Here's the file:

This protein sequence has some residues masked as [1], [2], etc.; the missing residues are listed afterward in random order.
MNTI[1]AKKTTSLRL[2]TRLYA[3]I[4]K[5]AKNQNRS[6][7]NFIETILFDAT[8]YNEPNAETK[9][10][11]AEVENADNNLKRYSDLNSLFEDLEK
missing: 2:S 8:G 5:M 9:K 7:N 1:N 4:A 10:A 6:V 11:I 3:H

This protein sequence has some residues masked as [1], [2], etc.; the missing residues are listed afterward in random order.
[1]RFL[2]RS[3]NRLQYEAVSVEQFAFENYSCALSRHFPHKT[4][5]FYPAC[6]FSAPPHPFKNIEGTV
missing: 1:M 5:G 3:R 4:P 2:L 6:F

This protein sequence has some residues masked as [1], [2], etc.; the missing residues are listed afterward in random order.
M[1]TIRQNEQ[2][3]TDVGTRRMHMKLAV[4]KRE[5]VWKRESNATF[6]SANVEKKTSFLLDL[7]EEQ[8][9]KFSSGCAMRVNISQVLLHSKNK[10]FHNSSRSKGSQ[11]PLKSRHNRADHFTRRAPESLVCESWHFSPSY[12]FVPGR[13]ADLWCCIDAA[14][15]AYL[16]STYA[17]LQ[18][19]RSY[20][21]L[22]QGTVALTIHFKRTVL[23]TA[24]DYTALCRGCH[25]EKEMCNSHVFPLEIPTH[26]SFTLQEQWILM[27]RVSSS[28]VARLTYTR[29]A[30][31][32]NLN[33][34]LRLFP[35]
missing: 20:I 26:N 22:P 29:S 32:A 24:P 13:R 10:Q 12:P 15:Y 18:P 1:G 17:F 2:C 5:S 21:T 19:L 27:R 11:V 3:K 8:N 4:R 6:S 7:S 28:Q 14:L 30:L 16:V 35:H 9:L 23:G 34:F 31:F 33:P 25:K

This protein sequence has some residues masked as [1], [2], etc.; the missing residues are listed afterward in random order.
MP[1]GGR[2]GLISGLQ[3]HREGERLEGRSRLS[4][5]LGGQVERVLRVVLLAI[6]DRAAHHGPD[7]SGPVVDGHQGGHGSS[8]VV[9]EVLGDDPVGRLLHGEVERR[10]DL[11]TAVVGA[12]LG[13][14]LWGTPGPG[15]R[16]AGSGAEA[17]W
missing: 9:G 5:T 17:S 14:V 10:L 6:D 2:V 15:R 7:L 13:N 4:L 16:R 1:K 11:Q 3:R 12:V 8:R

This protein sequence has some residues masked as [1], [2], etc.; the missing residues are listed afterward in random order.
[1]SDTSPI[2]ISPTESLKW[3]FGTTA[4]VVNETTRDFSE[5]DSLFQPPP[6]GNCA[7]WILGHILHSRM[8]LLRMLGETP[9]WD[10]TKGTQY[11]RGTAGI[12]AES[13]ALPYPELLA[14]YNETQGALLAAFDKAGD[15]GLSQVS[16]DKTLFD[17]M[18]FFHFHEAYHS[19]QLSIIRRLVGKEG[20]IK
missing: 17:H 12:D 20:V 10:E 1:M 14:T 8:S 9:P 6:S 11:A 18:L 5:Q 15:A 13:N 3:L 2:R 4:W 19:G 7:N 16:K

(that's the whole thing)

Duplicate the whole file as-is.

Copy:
This protein sequence has some residues masked as [1], [2], etc.; the missing residues are listed afterward in random order.
MNTI[1]AKKTTSLRL[2]TRLYA[3]I[4]K[5]AKNQNRS[6][7]NFIETILFDAT[8]YNEPNAETK[9][10][11]AEVENADNNLKRYSDLNSLFEDLEK
missing: 2:S 8:G 5:M 9:K 7:N 1:N 4:A 10:A 6:V 11:I 3:H

This protein sequence has some residues masked as [1], [2], etc.; the missing residues are listed afterward in random order.
[1]RFL[2]RS[3]NRLQYEAVSVEQFAFENYSCALSRHFPHKT[4][5]FYPAC[6]FSAPPHPFKNIEGTV
missing: 1:M 5:G 3:R 4:P 2:L 6:F

This protein sequence has some residues masked as [1], [2], etc.; the missing residues are listed afterward in random order.
M[1]TIRQNEQ[2][3]TDVGTRRMHMKLAV[4]KRE[5]VWKRESNATF[6]SANVEKKTSFLLDL[7]EEQ[8][9]KFSSGCAMRVNISQVLLHSKNK[10]FHNSSRSKGSQ[11]PLKSRHNRADHFTRRAPESLVCESWHFSPSY[12]FVPGR[13]ADLWCCIDAA[14][15]AYL[16]STYA[17]LQ[18][19]RSY[20][21]L[22]QGTVALTIHFKRTVL[23]TA[24]DYTALCRGCH[25]EKEMCNSHVFPLEIPTH[26]SFTLQEQWILM[27]RVSSS[28]VARLTYTR[29]A[30][31][32]NLN[33][34]LRLFP[35]
missing: 20:I 26:N 22:P 29:S 32:A 24:P 13:R 10:Q 12:P 15:Y 18:P 1:G 17:F 2:C 5:S 21:T 19:L 27:R 11:V 3:K 8:N 4:R 6:S 7:S 28:Q 14:L 30:L 16:V 35:H 9:L 23:G 34:F 31:F 33:P 25:K

This protein sequence has some residues masked as [1], [2], etc.; the missing residues are listed afterward in random order.
MP[1]GGR[2]GLISGLQ[3]HREGERLEGRSRLS[4][5]LGGQVERVLRVVLLAI[6]DRAAHHGPD[7]SGPVVDGHQGGHGSS[8]VV[9]EVLGDDPVGRLLHGEVERR[10]DL[11]TAVVGA[12]LG[13][14]LWGTPGPG[15]R[16]AGSGAEA[17]W
missing: 9:G 5:T 17:S 14:V 10:L 6:D 2:V 15:R 7:L 13:N 4:L 16:R 1:K 11:Q 3:R 12:V 8:R

This protein sequence has some residues masked as [1], [2], etc.; the missing residues are listed afterward in random order.
[1]SDTSPI[2]ISPTESLKW[3]FGTTA[4]VVNETTRDFSE[5]DSLFQPPP[6]GNCA[7]WILGHILHSRM[8]LLRMLGETP[9]WD[10]TKGTQY[11]RGTAGI[12]AES[13]ALPYPELLA[14]YNETQGALLAAFDKAGD[15]GLSQVS[16]DKTLFD[17]M[18]FFHFHEAYHS[19]QLSIIRRLVGKEG[20]IK
missing: 17:H 12:D 20:V 10:E 1:M 14:T 8:S 9:P 6:S 11:A 18:L 5:Q 15:A 13:N 3:L 2:R 4:W 19:G 7:N 16:K